Scott Peterson's trial appears headed to the Bay Area after a judge ruled Thursday that massive pretrial publicity would preclude a fair trial in Stanislaus County.
"A change of venue is necessary to protect the integrity of this proceeding," Judge Al Girolami said, adding that he regretted the inconvenience the move will mean for witnesses and the higher costs the county will incur.
Girolami designated Santa Clara, San Mateo and Alameda counties as preferred destinations for the trial.
The judge also recommended excluding from contention San Francisco and Central Valley counties, including San Joaquin, Fresno and Sacramento.
The decision to move the trial marked a victory -- if only a partial one -- for the defense, which has argued that it is impossible for Peterson to get a fair trial in his wife's hometown.
"We're extremely pleased the court has taken the first step in ensuring a fair trial," defense attorney Mark Geragos said outside the courthouse.
During the proceeding, Geragos listed his top three choices for trial as "Los Angeles, Los Angeles, Los Angeles" -- where his office is.
Prosecutors said the ruling was simply "part of the process."
"It's one more ruling, and there will be a lot more rulings as time goes on," Chief Deputy District Attorney John Goold said.
Attorneys Thursday estimated the Peterson case will last at least 5 1/2 months. The 31-year-old Modesto man is charged with murdering his wife, Laci, and their unborn son, Conner. Prosecutors are seeking the death penalty.
Girolami's decision came before allegations surfaced that one of the surveys the judge considered contained fraudulent data. It is unclear what impact, if any, those allegations may have on the decision to move the trial.
The judge's trial site recommendations have been for-warded to the Administrative Office of the Courts, the state court administrative body, Stanislaus Superior Court Executive Officer Michael Tozzi said late Thursday.
That office assists in determining feasible locations for a trial based on available space, personnel and other factors.
Venue decision due Jan. 20
After weighing the AOC's options and getting prosecution and defense input, Girolami is scheduled to make a decision on where the trial will move at a Jan. 20 hearing.
He gave insight into his thinking when he directed the prosecution and defense to suggest three options each considering the following criteria:
Peterson's trial date is set for Jan. 26. Logistical requirements for moving the case make that date nearly impossible to meet, legal observers said.
Girolami on Thursday also raised the possibility he would not continue with the case when it moves. If he elects not to handle the case, the presiding judge in the county it is sent to can assign someone or the AOC can appoint a retired judge.
Girolami announced his tentative decision to move the trial at the start of the hearing, giving prosecutors an uphill battle as prosecution and defense witnesses who conducted surveys on change of venue testified.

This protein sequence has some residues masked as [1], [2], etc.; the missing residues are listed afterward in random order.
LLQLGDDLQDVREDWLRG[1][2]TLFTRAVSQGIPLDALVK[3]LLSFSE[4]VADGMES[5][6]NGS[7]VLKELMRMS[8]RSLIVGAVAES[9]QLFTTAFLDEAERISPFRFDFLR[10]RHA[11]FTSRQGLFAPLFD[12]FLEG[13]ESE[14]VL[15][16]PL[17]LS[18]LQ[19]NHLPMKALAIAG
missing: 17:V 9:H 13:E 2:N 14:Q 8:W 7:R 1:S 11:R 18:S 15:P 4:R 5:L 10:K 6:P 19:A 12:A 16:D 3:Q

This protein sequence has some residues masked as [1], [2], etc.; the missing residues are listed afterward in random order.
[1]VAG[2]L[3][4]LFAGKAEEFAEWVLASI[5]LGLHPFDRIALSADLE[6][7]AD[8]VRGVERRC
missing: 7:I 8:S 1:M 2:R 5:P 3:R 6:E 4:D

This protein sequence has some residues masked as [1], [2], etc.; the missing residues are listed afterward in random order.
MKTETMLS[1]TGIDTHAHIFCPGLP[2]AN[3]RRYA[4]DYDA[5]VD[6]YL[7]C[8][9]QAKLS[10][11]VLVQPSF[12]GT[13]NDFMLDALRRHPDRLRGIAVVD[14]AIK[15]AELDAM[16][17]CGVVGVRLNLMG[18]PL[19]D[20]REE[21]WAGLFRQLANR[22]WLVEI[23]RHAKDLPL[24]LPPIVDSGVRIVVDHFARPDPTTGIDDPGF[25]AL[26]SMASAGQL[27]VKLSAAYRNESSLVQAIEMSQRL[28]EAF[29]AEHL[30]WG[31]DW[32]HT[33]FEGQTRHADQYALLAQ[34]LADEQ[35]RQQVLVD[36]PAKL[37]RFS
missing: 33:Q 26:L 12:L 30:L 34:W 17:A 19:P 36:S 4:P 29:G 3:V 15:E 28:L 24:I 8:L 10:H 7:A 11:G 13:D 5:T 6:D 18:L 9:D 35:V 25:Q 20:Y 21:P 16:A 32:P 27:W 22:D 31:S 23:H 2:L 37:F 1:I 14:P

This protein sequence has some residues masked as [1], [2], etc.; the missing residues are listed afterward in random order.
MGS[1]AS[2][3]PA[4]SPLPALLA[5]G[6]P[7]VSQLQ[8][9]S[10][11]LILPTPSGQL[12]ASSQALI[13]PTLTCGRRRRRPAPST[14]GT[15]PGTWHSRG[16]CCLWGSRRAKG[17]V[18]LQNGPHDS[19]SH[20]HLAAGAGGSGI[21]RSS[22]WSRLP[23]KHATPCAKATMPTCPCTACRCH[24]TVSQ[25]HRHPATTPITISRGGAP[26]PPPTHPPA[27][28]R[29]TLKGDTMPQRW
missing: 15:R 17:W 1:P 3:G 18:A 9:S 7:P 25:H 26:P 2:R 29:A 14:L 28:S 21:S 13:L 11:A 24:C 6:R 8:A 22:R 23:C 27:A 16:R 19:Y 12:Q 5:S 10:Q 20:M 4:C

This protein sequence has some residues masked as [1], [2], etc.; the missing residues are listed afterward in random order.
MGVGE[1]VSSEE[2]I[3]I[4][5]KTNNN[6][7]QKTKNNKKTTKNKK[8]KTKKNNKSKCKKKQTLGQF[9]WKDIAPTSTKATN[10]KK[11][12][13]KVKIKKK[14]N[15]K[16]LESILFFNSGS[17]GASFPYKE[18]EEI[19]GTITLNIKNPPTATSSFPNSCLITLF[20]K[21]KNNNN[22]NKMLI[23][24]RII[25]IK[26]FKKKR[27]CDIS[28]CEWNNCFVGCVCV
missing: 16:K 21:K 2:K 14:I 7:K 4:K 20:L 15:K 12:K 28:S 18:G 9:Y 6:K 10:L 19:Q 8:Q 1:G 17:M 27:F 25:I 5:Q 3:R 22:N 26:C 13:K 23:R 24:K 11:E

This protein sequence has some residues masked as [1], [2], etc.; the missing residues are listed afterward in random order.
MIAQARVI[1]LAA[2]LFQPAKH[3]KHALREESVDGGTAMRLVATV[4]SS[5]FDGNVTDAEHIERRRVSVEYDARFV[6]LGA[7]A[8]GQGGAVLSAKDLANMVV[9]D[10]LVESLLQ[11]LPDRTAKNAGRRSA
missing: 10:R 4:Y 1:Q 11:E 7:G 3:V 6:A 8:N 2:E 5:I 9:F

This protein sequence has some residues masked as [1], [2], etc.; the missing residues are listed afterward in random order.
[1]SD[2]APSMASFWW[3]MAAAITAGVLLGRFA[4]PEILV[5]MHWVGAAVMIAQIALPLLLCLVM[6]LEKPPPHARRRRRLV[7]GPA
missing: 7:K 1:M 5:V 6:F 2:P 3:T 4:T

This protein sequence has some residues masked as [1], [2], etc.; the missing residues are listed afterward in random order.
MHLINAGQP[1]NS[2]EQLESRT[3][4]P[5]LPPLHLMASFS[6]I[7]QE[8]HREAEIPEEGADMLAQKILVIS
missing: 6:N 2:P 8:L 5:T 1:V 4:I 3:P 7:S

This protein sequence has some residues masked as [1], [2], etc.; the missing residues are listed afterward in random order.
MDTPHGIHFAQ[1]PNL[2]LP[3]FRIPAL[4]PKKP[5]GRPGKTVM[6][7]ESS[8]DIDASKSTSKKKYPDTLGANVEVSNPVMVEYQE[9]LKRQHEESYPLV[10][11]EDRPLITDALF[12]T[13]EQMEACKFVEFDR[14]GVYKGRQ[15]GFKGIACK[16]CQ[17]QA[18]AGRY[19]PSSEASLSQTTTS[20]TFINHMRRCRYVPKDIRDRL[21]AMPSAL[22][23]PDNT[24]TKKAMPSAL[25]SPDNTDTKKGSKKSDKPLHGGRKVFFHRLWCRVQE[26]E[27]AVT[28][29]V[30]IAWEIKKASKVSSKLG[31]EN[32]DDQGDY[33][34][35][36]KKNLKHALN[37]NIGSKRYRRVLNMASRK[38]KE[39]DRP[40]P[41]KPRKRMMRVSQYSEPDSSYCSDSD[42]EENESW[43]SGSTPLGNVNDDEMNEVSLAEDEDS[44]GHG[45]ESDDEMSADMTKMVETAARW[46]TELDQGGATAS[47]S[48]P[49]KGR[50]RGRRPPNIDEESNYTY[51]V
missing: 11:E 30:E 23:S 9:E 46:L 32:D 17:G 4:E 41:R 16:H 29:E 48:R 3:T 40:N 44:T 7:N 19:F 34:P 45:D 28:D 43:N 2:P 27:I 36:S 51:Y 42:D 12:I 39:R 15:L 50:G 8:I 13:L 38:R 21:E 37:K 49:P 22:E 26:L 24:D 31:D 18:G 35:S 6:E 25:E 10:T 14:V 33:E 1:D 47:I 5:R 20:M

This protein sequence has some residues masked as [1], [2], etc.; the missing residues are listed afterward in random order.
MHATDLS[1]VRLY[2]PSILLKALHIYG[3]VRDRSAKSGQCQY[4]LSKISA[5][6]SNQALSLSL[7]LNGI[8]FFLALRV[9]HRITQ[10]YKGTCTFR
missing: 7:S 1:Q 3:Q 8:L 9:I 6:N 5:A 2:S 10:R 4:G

Factors cited for trial move
Girolami weighed several factors in making his decision, including community size, nature of the offense, status of the victim and the accused, political overtones, and nature and extent of the publicity.
The "massive media coverage," including regular front-page stories in The Bee, was a major factor in the decision, the judge said.
He also cited the crowd that gathered outside the Stanislaus County Jail after Peterson's April arrest.
Geragos hammered on those points, deriding The Bee's coverage as biased against his client as he read headlines and snippets from a sheaf of stories in court.
Prosecutor Dave Harris argued that media coverage would follow the case, regardless.
"The press is not going to go away. It's never going to go away," Harris said. "By changing the venue, we take away the voice of the community letting them decide this particular case."
Decision for trial attacked
Attorneys are scheduled to return to court Wednesday for a hearing on a defense motion to throw out Girolami's decision to hold Peterson over for trial.
Much of Thursday's hearing was dominated by experts called to address whether Stanislaus County residents could give Peterson a fair trial.
Ebbe Ebbesen, a psychology professor at the University of California at San Diego, maintained that "it would be very easy to get a fair jury here."
Geragos attempted to portray Ebbesen as a hired gun and the prosecution "witness of choice." Ebbesen testified he had previously taken the stand 20 to 30 times and had never recommended a change of venue.
Geragos also derided Ebbesen's survey, which posed possible defense strategies, as inaccurate and a violation of the court's gag order.
"How many defense cases have you tried?" Geragos asked. "Oh, I forgot, you're not a lawyer. How many episodes of 'Law & Order' did you watch?"
Girolami chastised Geragos to stick to legal questions.
Bee staff writer John Coté can be reached at 578-2394 or firstname.lastname@example.org.